The Best New Year’s Resolutions Start with Taking Care of Your Health
The holidays are over! The planning, the shopping, the parties, the cards, the decorating, the baking, the celebrating. So now what? Oh yes! The other time honored tradition of New Year’s Resolutions! Whether you decide to eat healthier, begin or return to a fitness routine or quit a bad habit, a resolution will lead to a healthier and better you. This is easier said than done and sometimes, resolutions become all about keeping resolutions. January is the easy part, as are most things in the beginning. Motivation is high because many of the people around you, family, friends and co-workers, are also trying to better themselves. It is the maintaining the change into the next few months and extending the resolution into a change into a healthier lifestyle where it becomes a challenge. One study conducted in 2002 found that 75% of people who made New Year’s resolutions were able to uphold the lifestyle change for one week. That number dropped to 46% at the six month mark and only 1 in 10 people were able to reach their goal that had been set at the New Year.
So the question is: How did that 10% make it? How did they maintain lifestyle changes to take better care of themselves when others couldn’t? We all want to be healthy, so why is is so difficult to achieve? One journal article reported that people who were successful in maintaining resolutions to take better care of themselves made a plan several days before the end of the year. The plan was well thought out and included smaller goals people really wanted to change about their health. Smaller goals which are measurable and time based are less overwhelming to people, thus more attainable to those attempting to make positive health changes.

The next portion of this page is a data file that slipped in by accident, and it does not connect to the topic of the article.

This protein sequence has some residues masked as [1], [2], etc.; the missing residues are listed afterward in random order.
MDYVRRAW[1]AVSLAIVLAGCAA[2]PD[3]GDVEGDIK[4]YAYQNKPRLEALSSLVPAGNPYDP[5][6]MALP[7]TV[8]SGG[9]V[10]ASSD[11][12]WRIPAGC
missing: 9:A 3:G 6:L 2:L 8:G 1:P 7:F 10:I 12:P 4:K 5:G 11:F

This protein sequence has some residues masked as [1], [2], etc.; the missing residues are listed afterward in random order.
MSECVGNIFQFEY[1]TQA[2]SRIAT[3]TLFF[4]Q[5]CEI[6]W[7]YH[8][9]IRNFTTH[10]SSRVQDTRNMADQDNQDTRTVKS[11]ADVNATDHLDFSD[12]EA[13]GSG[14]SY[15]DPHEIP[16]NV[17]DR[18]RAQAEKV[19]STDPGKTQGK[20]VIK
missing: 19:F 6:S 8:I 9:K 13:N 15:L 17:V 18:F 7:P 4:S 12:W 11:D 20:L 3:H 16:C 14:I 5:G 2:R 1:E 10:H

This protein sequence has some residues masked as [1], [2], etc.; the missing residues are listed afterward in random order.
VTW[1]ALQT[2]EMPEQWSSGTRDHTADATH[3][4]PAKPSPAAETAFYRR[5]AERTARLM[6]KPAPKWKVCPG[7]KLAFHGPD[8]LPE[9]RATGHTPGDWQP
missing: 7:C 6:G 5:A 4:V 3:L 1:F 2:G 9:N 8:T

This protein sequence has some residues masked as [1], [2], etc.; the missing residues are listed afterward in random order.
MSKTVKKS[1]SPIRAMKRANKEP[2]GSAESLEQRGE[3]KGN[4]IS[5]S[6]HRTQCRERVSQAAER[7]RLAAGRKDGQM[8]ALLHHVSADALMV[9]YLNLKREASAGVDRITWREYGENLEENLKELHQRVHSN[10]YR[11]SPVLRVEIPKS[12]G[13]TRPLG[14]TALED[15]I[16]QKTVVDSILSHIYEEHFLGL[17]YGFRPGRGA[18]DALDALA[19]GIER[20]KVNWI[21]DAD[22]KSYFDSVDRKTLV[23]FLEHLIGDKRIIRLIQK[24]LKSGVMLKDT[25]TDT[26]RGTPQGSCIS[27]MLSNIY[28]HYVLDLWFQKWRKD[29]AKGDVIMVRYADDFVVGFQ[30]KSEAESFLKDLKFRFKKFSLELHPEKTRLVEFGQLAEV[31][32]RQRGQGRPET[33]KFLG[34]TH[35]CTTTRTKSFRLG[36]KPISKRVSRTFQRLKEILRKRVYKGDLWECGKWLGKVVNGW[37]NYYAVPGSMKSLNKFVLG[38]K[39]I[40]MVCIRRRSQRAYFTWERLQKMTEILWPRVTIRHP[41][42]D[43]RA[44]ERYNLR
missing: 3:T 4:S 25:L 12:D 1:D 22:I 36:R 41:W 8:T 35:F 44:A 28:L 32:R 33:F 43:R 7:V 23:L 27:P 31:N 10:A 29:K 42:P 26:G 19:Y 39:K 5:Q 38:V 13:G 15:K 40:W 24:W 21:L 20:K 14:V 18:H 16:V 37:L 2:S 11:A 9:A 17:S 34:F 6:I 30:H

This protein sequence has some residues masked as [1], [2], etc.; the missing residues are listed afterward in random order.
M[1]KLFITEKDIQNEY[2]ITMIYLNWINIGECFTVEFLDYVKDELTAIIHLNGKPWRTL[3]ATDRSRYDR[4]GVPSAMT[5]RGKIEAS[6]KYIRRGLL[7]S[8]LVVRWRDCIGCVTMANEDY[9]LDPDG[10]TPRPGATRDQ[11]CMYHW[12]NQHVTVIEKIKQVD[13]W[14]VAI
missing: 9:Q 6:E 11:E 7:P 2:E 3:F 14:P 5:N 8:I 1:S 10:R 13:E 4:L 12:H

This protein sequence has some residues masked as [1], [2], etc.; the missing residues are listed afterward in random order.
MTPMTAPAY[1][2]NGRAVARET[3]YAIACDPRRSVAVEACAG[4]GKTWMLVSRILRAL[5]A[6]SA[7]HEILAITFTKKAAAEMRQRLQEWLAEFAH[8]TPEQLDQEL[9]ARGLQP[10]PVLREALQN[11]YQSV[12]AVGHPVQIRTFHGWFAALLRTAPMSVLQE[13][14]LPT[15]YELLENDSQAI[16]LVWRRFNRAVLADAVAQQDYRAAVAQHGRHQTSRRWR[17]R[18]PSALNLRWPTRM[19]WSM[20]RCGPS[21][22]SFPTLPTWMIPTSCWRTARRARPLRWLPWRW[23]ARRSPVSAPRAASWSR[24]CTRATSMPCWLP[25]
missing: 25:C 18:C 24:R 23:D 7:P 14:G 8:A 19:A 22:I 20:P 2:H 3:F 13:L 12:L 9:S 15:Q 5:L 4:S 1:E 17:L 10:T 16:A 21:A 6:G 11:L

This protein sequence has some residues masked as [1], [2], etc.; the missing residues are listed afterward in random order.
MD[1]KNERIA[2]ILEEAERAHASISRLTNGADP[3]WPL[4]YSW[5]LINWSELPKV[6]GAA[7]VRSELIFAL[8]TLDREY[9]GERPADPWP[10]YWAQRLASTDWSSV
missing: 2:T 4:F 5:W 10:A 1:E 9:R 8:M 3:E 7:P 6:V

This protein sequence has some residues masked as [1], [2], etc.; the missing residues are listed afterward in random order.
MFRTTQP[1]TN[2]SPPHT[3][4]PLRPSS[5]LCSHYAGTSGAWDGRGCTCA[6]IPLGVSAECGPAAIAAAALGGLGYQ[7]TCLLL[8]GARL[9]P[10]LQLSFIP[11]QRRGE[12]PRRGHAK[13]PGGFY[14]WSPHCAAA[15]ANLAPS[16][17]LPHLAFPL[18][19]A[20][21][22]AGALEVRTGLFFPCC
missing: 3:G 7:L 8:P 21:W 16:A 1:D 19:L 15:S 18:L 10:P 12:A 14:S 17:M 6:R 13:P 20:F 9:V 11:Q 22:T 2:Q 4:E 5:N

Another strategy to maintaining resolutions is to choose one behavior at a time that you would like to improve upon, rather than changing several aspects. This makes change more realistic and manageable. If you want to be more fit, then set a goal of exercising 3-4 times per week rather than all 7 days. If you want to eat healthier, replace desert with a healthy snack. Once a smaller goal is achieved, then moving onto another in order to meet the larger resolution is far less intimidating.
You also need support. Tell your family and friends about your goal of a healthier you. Making any kind of positive health change is hard and will have its challenges. You will be more successful if you can share your struggles with the people in your life you trust the most. Also, be willing to forgive yourself for any struggles or roadblocks you may encounter. If you recognize that challenges are normal to a positive change, you will note the bump in the road and continue to move forward.
Keeping a log will allow you to express your frustrations when you are struggling but will also provide a space for you to visualize your progress which will provide you the motivation you need to keep moving toward your goal. It will also be a concrete place to review your plan you established in the beginning of your journey. An investment in a resolution to become healthier is never a lost cause. If you stumble, get back on your path. Making a stride toward better health is better than not making an attempt. If you have been putting off fixing an injury because you think it will get better with time, another resolution you will be successful in achieving is addressing the injury with a visit to your neighborhood physical therapist. We can help you in recovery and addressing your other health and fitness goals.
So make a plan, set smaller goals that are manageable and realistic and reach out to those that can facilitate your transformation to better health. Make this year your year to invest in you and your health. Here’s to a happy, healthy and successful New Year!
www.apa.org Making your New Year’s Resolutions Stick
www.health.com To 10 Healthiest New Year’s Resolutions
www.nhs.uk 10 secrets for New Year Resolution Success